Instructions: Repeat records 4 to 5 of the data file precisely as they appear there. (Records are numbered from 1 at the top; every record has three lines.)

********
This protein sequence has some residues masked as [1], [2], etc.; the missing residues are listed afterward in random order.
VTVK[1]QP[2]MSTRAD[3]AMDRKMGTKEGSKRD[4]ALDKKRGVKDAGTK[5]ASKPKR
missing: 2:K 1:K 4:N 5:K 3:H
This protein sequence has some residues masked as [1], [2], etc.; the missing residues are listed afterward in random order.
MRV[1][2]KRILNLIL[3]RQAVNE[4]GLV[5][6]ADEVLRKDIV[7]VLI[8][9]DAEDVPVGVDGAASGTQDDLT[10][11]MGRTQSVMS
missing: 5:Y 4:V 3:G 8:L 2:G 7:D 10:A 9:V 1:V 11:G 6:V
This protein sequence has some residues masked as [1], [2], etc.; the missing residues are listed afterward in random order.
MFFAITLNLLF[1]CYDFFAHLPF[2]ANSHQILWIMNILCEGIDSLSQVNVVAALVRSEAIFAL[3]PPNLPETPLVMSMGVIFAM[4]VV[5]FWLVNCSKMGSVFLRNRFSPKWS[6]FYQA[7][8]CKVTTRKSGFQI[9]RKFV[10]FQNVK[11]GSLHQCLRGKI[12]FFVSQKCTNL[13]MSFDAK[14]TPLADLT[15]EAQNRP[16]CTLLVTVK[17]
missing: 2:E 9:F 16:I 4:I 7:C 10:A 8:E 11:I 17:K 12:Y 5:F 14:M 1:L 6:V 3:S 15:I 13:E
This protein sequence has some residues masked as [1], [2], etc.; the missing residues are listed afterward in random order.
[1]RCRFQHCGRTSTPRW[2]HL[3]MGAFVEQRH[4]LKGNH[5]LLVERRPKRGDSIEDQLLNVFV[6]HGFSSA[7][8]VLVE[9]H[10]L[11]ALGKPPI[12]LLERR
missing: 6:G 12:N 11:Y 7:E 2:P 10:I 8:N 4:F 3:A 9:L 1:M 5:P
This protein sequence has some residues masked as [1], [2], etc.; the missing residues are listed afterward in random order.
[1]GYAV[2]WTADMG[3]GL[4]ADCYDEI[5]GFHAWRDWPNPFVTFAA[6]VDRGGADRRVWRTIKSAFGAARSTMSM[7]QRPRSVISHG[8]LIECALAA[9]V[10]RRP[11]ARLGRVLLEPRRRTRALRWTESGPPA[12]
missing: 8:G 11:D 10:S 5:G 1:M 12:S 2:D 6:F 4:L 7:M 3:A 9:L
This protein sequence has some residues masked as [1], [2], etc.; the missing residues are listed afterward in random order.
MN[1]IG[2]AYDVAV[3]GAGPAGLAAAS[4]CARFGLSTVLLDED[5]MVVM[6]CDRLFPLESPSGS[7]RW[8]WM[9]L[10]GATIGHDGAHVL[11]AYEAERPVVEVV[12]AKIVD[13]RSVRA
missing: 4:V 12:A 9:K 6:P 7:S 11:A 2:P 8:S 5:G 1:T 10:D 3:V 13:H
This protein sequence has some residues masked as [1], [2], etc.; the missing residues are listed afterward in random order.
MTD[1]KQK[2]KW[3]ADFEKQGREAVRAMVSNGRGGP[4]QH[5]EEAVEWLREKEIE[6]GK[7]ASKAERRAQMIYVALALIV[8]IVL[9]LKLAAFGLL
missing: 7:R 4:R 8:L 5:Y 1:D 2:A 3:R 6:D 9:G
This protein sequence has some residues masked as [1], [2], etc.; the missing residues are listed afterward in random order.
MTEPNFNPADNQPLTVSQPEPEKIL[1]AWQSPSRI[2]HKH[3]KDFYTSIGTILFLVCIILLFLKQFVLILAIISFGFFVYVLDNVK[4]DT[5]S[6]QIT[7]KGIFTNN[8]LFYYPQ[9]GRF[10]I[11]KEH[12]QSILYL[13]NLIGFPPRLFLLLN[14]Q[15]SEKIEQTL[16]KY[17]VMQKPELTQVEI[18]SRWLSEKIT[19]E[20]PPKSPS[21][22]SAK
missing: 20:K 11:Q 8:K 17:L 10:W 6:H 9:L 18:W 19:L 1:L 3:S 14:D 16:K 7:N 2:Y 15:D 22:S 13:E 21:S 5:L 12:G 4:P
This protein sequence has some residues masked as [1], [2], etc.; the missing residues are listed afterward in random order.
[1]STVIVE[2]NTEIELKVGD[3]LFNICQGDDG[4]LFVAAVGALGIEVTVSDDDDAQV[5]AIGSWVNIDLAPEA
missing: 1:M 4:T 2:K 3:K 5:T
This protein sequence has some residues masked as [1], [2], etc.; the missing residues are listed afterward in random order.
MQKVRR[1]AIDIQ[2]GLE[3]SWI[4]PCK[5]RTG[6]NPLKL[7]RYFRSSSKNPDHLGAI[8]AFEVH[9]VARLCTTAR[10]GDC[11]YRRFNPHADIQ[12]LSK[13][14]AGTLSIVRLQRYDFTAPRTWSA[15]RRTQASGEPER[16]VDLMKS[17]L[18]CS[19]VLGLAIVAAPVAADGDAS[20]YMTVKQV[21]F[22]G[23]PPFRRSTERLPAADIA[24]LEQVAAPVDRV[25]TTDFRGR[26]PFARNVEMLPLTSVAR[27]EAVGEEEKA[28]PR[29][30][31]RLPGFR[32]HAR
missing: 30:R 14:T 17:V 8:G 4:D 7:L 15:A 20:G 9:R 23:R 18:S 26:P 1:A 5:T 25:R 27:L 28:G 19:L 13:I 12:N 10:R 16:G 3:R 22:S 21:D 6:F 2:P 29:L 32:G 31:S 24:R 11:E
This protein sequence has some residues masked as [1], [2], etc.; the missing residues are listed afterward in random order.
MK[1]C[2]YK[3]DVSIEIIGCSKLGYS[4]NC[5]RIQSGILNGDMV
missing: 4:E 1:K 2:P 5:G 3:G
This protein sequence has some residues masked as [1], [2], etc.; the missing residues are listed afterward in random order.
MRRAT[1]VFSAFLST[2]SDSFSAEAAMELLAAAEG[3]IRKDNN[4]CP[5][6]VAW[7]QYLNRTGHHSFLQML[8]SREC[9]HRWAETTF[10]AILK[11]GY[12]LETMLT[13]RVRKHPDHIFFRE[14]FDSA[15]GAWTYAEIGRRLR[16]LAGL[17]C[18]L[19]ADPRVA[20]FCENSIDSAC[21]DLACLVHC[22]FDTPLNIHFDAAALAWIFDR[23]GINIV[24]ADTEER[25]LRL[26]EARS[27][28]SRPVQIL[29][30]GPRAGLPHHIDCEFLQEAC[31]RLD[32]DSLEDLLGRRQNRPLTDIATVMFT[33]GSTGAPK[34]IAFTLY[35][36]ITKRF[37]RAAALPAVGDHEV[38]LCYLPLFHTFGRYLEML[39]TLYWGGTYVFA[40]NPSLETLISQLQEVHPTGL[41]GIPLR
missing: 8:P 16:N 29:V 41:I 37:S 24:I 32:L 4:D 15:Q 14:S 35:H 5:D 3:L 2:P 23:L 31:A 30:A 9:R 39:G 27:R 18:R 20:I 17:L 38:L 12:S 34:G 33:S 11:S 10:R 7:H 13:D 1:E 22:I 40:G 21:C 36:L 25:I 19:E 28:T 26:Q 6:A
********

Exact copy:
This protein sequence has some residues masked as [1], [2], etc.; the missing residues are listed afterward in random order.
[1]RCRFQHCGRTSTPRW[2]HL[3]MGAFVEQRH[4]LKGNH[5]LLVERRPKRGDSIEDQLLNVFV[6]HGFSSA[7][8]VLVE[9]H[10]L[11]ALGKPPI[12]LLERR
missing: 6:G 12:N 11:Y 7:E 2:P 10:I 8:N 4:F 3:A 9:L 1:M 5:P
This protein sequence has some residues masked as [1], [2], etc.; the missing residues are listed afterward in random order.
[1]GYAV[2]WTADMG[3]GL[4]ADCYDEI[5]GFHAWRDWPNPFVTFAA[6]VDRGGADRRVWRTIKSAFGAARSTMSM[7]QRPRSVISHG[8]LIECALAA[9]V[10]RRP[11]ARLGRVLLEPRRRTRALRWTESGPPA[12]
missing: 8:G 11:D 10:S 5:G 1:M 12:S 2:D 6:F 4:L 7:M 3:A 9:L